Wednesday, October 21, 2015

Midweek Motivation: Limits

We all have limits. For instance, I know that I can only eat two of my co-worker's delicious cupcakes before I start to feel know how I know this? Because one day I ate three...not a good idea! We test our limits with easy stuff every day, like "how long can I stay in the shower before my kids realize I am missing?" or "how many post-it notes can I steal from the supply closet before anyone gets wise?" But how often do you really push yourself when it comes to a true unknown?
Last year I posted five goals on my athletic goal board. All five were things I was really going to have to push past my limits to accomplish. I had no clue if I could finish a marathon, but I did. I freaked out at my first Olympic distance triathlon, I had never done more than easy sprints up until this summer, I was doubling my mileage, could I do it? Yep. I also wanted to PR each of my sprint tri's this summer, that was a huge, scary goal, you never know what might happen on race day, but I pushed myself, and I managed to blow past what I thought my limits were. Then last Sunday came, and so did my last goal of the a sub-2 hour half marathon. I was not certain I had trained well enough, or that I really had that kind of speed in me. But I knew I had to try.
I'll make this long story short. For 10 hard fought, exhilarating miles, I ran at a pace that would put me at a 1:57 finish time. I felt amazing, I kept saying to myself, "You are going to do this! You are really going to do this!" Then mile 11 came along and....BONK! I had reached my limit. I don't know if it was my physical limit or my mental limit, but I was done, that much I knew. I slowed way down, walking through the water stop, an inkling of hope that I might be able to start up again and catch the 2-hour pace group that had just passed me. But when I tried to get back up to speed, it wasn't meant to be. I was running though, at about a minute per mile slower than I started, but I kept my head up. I had found my limit, I could run 10 miles at an 9:05 pace, and even though I wanted that number to be 13 miles, it was still a great feeling to know I had that much in me. If I hadn't gone for it, I would have been sitting here today wondering if I would ever be able to run a sub-2 hour half marathon. That goal will go back on my board for next year, but thanks to pushing my limits this year, I know it's attainable.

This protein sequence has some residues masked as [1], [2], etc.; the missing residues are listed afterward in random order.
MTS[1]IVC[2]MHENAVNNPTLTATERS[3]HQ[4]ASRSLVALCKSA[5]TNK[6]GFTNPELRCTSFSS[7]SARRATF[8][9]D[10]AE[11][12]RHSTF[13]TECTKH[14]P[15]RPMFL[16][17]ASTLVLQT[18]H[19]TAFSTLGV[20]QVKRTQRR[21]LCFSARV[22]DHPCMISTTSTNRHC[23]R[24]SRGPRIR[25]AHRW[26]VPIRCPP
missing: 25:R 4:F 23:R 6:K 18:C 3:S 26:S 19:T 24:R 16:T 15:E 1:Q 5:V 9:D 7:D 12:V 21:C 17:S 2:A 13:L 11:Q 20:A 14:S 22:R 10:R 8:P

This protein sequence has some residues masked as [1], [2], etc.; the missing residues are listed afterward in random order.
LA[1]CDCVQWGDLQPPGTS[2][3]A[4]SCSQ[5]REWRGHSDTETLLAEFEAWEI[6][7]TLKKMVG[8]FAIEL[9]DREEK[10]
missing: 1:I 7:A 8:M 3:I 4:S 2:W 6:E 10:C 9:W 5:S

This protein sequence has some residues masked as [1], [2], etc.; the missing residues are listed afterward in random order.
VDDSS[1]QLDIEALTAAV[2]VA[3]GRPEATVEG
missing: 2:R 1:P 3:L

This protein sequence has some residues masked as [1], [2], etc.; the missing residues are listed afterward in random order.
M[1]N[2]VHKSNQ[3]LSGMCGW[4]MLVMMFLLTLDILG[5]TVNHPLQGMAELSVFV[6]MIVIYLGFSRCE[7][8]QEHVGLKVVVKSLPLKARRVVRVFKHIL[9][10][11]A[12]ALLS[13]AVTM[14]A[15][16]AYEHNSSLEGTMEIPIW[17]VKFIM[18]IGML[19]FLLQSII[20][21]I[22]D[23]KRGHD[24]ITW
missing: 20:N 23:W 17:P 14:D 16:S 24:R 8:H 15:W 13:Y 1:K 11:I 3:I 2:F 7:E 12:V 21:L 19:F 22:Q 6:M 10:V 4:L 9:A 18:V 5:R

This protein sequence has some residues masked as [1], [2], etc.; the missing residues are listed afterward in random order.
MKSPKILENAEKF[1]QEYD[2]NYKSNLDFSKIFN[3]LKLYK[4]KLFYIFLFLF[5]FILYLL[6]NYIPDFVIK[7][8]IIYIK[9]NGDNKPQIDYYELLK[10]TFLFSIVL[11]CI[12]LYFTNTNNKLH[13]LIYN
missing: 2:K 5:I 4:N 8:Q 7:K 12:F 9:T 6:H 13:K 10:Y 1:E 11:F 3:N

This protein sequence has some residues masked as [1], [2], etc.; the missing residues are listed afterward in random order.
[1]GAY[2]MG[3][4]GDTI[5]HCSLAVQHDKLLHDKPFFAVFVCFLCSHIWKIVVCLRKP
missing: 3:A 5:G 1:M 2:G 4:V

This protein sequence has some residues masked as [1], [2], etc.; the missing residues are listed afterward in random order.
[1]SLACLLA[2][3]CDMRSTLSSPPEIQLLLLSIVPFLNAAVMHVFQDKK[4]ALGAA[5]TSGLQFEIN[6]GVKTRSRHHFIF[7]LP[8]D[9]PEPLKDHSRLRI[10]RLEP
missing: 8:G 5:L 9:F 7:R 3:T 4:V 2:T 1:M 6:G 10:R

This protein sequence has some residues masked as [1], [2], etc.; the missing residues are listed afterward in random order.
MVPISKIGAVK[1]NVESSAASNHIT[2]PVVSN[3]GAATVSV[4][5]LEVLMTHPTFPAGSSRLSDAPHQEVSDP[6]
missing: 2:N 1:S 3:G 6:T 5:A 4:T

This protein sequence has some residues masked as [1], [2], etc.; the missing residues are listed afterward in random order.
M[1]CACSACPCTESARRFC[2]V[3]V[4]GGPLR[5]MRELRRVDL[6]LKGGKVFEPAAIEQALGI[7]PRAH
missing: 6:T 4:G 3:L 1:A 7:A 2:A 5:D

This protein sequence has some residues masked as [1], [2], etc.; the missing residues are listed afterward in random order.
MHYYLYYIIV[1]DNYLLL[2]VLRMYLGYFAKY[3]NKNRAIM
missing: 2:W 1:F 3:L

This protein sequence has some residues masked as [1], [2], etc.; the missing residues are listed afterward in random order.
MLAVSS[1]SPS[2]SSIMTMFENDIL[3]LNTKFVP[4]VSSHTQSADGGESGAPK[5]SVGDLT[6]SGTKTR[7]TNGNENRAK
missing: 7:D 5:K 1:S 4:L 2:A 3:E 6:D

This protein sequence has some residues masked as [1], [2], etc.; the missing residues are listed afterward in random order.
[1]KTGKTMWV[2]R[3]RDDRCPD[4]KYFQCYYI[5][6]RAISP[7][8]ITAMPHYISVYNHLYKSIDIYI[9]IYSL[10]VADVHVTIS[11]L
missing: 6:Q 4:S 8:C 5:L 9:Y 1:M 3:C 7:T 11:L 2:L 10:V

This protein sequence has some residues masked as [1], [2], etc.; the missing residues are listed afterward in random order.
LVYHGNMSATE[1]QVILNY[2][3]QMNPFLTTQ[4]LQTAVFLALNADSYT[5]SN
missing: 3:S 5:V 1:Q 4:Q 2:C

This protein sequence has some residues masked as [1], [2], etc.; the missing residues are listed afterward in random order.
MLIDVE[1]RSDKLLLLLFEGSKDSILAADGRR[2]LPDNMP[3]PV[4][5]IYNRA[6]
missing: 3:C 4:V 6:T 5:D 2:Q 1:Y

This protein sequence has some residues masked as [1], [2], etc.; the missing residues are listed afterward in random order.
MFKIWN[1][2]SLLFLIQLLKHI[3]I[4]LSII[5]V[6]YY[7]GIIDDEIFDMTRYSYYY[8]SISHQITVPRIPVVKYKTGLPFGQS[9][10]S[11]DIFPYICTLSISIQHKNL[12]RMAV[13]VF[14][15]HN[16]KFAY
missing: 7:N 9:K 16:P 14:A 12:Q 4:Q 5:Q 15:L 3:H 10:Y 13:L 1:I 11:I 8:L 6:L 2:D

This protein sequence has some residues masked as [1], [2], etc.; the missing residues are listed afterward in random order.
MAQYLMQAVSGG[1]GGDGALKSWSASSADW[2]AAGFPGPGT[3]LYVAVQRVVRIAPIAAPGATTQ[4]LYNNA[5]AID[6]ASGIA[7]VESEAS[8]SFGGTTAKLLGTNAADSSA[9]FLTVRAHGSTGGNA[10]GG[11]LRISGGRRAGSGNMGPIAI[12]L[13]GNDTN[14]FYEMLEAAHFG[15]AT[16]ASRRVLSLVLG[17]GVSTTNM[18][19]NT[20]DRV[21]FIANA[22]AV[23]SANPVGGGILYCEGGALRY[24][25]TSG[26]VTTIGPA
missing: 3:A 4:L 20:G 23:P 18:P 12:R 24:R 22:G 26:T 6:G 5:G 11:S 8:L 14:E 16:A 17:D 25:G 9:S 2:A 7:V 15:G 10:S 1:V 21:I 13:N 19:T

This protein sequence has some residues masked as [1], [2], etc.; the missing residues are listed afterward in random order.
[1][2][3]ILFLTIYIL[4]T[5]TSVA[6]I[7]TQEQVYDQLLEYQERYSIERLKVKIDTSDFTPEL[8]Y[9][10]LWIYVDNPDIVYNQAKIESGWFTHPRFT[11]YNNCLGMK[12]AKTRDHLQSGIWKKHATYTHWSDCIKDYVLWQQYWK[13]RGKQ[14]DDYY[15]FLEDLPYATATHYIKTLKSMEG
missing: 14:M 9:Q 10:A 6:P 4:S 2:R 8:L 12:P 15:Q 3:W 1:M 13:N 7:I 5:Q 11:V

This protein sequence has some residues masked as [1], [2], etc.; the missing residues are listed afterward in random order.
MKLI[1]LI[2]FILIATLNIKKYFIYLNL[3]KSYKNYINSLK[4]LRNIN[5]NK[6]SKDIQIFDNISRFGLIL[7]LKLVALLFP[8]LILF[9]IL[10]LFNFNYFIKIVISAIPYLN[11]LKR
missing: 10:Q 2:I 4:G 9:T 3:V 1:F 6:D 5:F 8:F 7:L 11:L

So don't be afraid to push yourself. Set goals that seem hard, they should be attainable, but not easy. I mean, what's the worst that can happen? You bonk three miles before the finish line? I still finished, and my medal is just as shiny as it would have been had I finished in 1:57 rather than 2:06!

Monday, October 19, 2015


According to my save settings, I started writing this post back on August 17th. The fact that here is it over two months later and I'm finally getting around to finishing it proves what a crazy end of the summer/beginning to fall I had (or that I was just unbelievably lazy, whichever). Anyway, here you have it, part one of my end of summer recap...two months late!

When I last left you, I was about to head out to San Antonio at attend the USA Swimming National Championships meet. The trip was a bit of an whirlwind. I arrived there during one of the hottest weeks they'd had all summer..100+ was forecast for my entire I may not love the sub-zero winters of Minnesota that much, but equally heinous to me is any temperature that's hot enough to cook food, and I'm pretty sure you could have fried an egg on the sidewalk in San Antonio. I managed to fit in two runs and two swims (in the national championship pool no less). I also met cowboys, ate obnoxious, yet delicious waffles, and got to connect with Jill (my Ironman-sounding board-coach-mentor extraordinaire) and Susanna (who is my role model for knocking this working-mom-runner-wife-human-thing out of the park!)
Yes, this is the same pool Michael Phelps was swimming in. I was swimming slightly slower than him, but still!
Real Cowboys in the famous Gruene Hall in the middle of Texas...not sure how many Yankees they allow in, but it was pretty cool!
Yes, you are seeing this correctly. The waffles in Texas are shaped like Texas (at least the ones at my hotel). Thankfully they taste like delicious waffles, and not like armadillos or longhorns or something like that.
Finally meeting heroes in person is pretty darn exciting!

Tri-ing in my own back yard!